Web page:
Melodie Henderson: Much More Than a “Cancer Story”
— By Gina Rich
April 29, 2022
Faith, determination, and a fight-to-win mantra all helped Melodie Henderson get through more than a few bumps in the road during her cancer journey, which began in 2017. That November, Melodie had returned for a six-month follow up after doctors saw something suspicious on her previous mammogram.
Though Melodie had been through callbacks before, all with benign results, this time felt different. “I got a little anxious,” says Melodie, a wife, mother of three, and grandmother of four who lives in Virginia.
At the appointment, the technician and radiologist “were just kind of giving each other the look,” Melodie recalls. She asked what they were concerned about. The radiologist explained that the scans looked different than before, and recommended a biopsy.
A diagnosis, then complications
The biopsy revealed that Melodie had Stage 0 carcinoma in situ – abnormal cells that have not yet spread – in her left breast. She was scheduled for a lumpectomy. But then Melodie’s breast surgeon had a “middle of the night” gut feeling. She told Melodie she wanted to run one more test: an MRI.
“That is when they found a mass in my right breast that was not picked up through my mammography,” says Melodie. The MRI also identified a fast-growing tumor in her left breast that wasn’t detected in the original imaging.
Melodie remains grateful for her surgeon’s intuition. “Had I had the surgery in December – just the lumpectomy – cancer would have still been growing in both breasts.” Instead, she wound up having a double mastectomy followed by reconstruction months later. Her recovery was complicated by several “hiccups,” as she calls them, from a serious post-surgical infection to lymphedema.
Then, as Melodie healed from the surgery and began radiation, she went through two devastating losses: Both her brother-in-law and mother passed away within months of each other.
“I had survivor’s guilt,” says Melodie. She remembers lying on the radiation table in tears, thinking of her mom. “It was truly a rough time.”
Through these challenges, Melodie blogged about her cancer experience and shared it with friends and family. Those entries morphed into a series of reflections that Melodie is now working to publish as a book. She’s quick to explain that it’s not a cancer story. “It’s about a time when I had cancer, but it’s more of a faith story,” says Melodie, whose strong beliefs helped her keep moving forward amidst illness, loss, and grief.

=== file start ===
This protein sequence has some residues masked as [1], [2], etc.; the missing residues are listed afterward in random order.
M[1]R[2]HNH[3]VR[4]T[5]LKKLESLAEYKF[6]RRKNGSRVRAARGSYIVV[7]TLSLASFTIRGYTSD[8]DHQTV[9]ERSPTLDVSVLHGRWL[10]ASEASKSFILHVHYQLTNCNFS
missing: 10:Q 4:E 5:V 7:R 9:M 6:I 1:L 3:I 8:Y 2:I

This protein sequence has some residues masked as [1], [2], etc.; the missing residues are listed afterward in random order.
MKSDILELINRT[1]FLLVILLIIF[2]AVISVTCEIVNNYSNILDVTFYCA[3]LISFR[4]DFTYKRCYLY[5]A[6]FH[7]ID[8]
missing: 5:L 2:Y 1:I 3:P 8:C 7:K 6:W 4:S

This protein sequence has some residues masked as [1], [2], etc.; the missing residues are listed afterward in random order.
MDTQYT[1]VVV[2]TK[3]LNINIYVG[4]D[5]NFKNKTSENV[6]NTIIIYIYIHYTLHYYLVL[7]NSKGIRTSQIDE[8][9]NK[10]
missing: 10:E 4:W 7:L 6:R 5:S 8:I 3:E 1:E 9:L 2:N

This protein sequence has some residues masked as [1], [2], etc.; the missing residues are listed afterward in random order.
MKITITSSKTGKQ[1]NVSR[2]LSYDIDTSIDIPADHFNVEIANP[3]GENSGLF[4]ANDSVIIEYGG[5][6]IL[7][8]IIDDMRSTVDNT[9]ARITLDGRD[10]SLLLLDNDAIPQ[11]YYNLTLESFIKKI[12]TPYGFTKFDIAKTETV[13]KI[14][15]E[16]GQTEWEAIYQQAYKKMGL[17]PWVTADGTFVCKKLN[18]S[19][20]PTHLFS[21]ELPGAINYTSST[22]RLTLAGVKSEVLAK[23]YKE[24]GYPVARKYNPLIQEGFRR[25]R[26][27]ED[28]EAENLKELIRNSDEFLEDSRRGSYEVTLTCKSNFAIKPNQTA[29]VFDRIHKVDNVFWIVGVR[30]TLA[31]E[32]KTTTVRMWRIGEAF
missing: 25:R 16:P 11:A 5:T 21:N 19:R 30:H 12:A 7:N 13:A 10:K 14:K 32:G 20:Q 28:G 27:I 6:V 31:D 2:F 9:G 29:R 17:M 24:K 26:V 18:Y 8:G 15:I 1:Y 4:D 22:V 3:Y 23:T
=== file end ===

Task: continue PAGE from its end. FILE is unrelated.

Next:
Before long, people who read Melodie’s blog began contacting her for advice. Ultimately, Melodie helped more than 20 women through their own cancer journeys.
In 2021, Melodie happened to see information online about an upcoming ABCD Mentor training. “Hey, this is what I do already,” she thought.
The date she contacted ABCD to learn more happened to be the birthday of the organization’s founder, Melodie Wilson Oldenburg, with whom Melodie shares a name – right down to the same spelling.
For Melodie, that happy coincidence was confirmation she was on the right path. She completed the training and became a Mentor in November 2021.
“The New Mentor training was just incredible,” says Melodie, who has since been matched with six Participants. “It just helps you make sense of your own situation, your own journey.”
Melodie is impressed by how much she and her Participants have in common, a testament to ABCD’s careful matching process. “We’ve had some pretty awesome conversations via text,” she says. “I feel truly connected.”
While Melodie remains active with a weekly cancer support group near her home in Virginia, “it’s different when you’re getting that one-to-one emotional support,” she says. “I am truly inspired by that.”
Serving as a Mentor has been the perfect way for Melodie to channel her pragmatic optimism into helping others. And she remains realistic about the emotional impact of her own diagnosis.
“I’m not saying I didn’t have sad moments or disenchanted moments, or moments of anger and frustration,” Melodie says. “But I never saw it as ending my life. I just saw it as creating quite a few bumps in the road.”